Unprepared quinoa should be stored in a cool dry place. Quinoa super porridge may be frozen.  Moms have had some terrific results with freezing quinoa but the defrost time may be a longer than with super porridge. You may also prepare a few 1/2 cup batches and place in the fridge for a few days at a time. There are unlimited baby food recipes that you can create using Quinoa.  Have you had any luck preparing quinoa for your baby?  Share your recipe with me!

 

 

Chia Seeds, Flax Seeds, and Tahini Super Baby Food | How-to and Nutritional values

 baby cereal, baby's first foods, Moms Want to Know About, seeds, Super Baby Food  Comments Off on Chia Seeds, Flax Seeds, and Tahini Super Baby Food | How-to and Nutritional values
Nov 112013
 

 

Seeds are a super healthy part of your baby’s Super Food Diet

Seeds may be the very last food on a parent’s list when considering first solid foods for their baby and then later, their toddler.  They might want take another look at seeds and add them to the very top of their list! Seeds are jammed packed with precious nutrients that can provide an easy healthy boost to any meal.

The history of the seed

It makes sense that seeds are chock full of goodies.  Think about it. If a seed is placed in the ground, it grows! If a seed is placed in water, it sprouts! Nature must have put a concentrated store of nutrients in the seed, which can grow a new plant with no soil and nothing more than plain water.    The seed is the nucleus of a plant, the part that maintains survival of the species, and the part that is most important to nature.  If there is a variation and lack of nutrients in the soil, the other plant parts suffer at the expense of the seed.  In infertile soil, the roots forage for every trace nutrient they can find in order to first form the seed.  The seed is life itself! Fascinating, is it not?

How to add seeds to your baby’s prepared food

There are many seeds that you could add to your child’s diet.  I would like to share three in this post: chia seeds, seasame seeds (in the form of tahini), and flax seeds. Most pediatricians agree that you can add these three seeds (one of a time, of course) to your baby’s diet at eight months of age.  Check with your pediatrican before feeding as always.  I suggest grinding chia seeds and flax seeds immediately before serving to your baby, as the unground seed could be a choking hazard and the most nutitinonal value will be delivered when the seeds are ground.  As well, seeds become rancid quickly so best to grind and serve!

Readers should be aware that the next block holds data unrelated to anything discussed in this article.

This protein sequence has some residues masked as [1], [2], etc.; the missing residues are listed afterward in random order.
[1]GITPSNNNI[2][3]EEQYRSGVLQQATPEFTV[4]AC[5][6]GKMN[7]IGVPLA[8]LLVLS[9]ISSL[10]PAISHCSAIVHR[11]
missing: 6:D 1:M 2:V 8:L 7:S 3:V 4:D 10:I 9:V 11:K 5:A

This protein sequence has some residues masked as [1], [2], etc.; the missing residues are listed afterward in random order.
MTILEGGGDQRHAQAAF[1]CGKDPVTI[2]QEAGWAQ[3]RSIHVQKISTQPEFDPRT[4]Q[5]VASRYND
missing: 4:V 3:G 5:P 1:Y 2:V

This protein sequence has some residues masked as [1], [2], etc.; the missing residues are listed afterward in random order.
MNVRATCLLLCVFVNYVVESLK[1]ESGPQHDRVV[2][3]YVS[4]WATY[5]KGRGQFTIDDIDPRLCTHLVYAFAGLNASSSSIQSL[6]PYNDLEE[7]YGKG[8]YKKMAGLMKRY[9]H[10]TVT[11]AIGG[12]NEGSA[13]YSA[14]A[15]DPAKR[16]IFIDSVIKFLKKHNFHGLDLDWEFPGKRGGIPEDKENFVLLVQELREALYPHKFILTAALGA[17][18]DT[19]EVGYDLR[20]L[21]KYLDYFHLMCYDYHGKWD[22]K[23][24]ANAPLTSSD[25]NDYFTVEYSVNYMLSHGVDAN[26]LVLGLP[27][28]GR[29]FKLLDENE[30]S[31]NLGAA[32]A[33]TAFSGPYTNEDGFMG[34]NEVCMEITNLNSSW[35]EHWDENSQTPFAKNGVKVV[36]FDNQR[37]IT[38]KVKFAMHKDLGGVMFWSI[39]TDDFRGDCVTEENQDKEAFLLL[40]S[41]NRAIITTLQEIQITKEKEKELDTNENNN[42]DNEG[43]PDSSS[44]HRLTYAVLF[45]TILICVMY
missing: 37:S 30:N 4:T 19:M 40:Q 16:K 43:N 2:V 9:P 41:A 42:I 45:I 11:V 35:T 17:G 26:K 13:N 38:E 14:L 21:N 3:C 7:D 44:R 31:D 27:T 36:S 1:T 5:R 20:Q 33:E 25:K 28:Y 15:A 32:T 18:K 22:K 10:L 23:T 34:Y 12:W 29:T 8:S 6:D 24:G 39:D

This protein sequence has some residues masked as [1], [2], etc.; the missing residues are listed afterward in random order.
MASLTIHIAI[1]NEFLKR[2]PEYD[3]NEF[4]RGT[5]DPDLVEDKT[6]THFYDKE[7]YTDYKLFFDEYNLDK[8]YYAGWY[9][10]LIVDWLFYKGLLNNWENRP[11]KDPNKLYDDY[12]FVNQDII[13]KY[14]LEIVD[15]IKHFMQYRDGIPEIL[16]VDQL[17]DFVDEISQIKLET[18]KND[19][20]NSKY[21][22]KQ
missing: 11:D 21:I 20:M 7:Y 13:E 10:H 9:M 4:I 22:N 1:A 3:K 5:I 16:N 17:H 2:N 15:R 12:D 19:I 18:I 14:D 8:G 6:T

Chia Seeds, Flax Seeds, and Tahini (seasame seeds in paste form)

Chia Seed Nutritional Value

Chia seeds have become very popular and it is no wonder.  Just some of the nutritional benefits of chia seeds include: Omega 3 Fatty Acid, anti-oxidants, fiber, and protein. Grind chia seeds to a fine powder and sprinkle on your baby’s yogurt, oatmeal super porridge, and atop soft or pureed fruit.

Flax Seeds

Flax seeds contain omega 3 fats, manganese, Vitamin B1 and antioxidant properties, just to name a few of its goodies.  I recommend grinding flax seeds in a blender immediately before feeding and then add to scrambled eggs, yogurt, pancakes, etc.

Tahini (Seasame Seeds in paste form)

Tahini touts iron, calcium, phosphorous, zinc, B1, and dietary fiber as a few of it’s beneficial nutrients. Since tahini is sesame seeds ground into a butter it is super convenient to easily add to your baby’s yogurt, super porridge, practically anything that you can add a spread to!

If  you have experience feeding seeds to YOUR baby, share what you have found works best.  What other foods can you stir ground seeds into?

 

 

 

 

 

 

 

 

 

 

 

Easy Apple Puree | Baby’s First Foods

 baby's first foods, Moms Want to Know About, Super Porridge  Comments Off on Easy Apple Puree | Baby’s First Foods
Nov 042013
 

‘Tis the season for apples, that is for sure!  Apple puree is a terrifc choice for a first food as part of a healthy Super Baby Food Diet.  Apples are so nutritious.  You can feed apple puree to baby starting from 6 months.

Apples are steeped in vitamins and minerals……They don’t say “an apple a day, keeps the doctor away” for no reason!

Livestrong.com tells us that apples are a good source of vitamin C.  Our  bodies “needs vitamin C, also known as ascorbic acid, to synthesize collagen, a component of tendons, ligaments, blood vessels, skin and cartilage. Vitamin C also helps repair and maintain bones and teeth and helps wounds to heal. As an antioxidant, vitamin C protects DNA by reducing the harmful effects of free radicals, which are unstable molecules that help age the body and contribute to the development of diseases.” All pretty good reasons to eat apples, right?

To begin making apple puree for your baby choose from these sweeter apples:

Golden delicious, Red Delicious, Braeburn and/or Gala apples.  Honeycrisp and empire work, too!

Select Apples that are smooth without bruises and very firm…no yielding when pressed!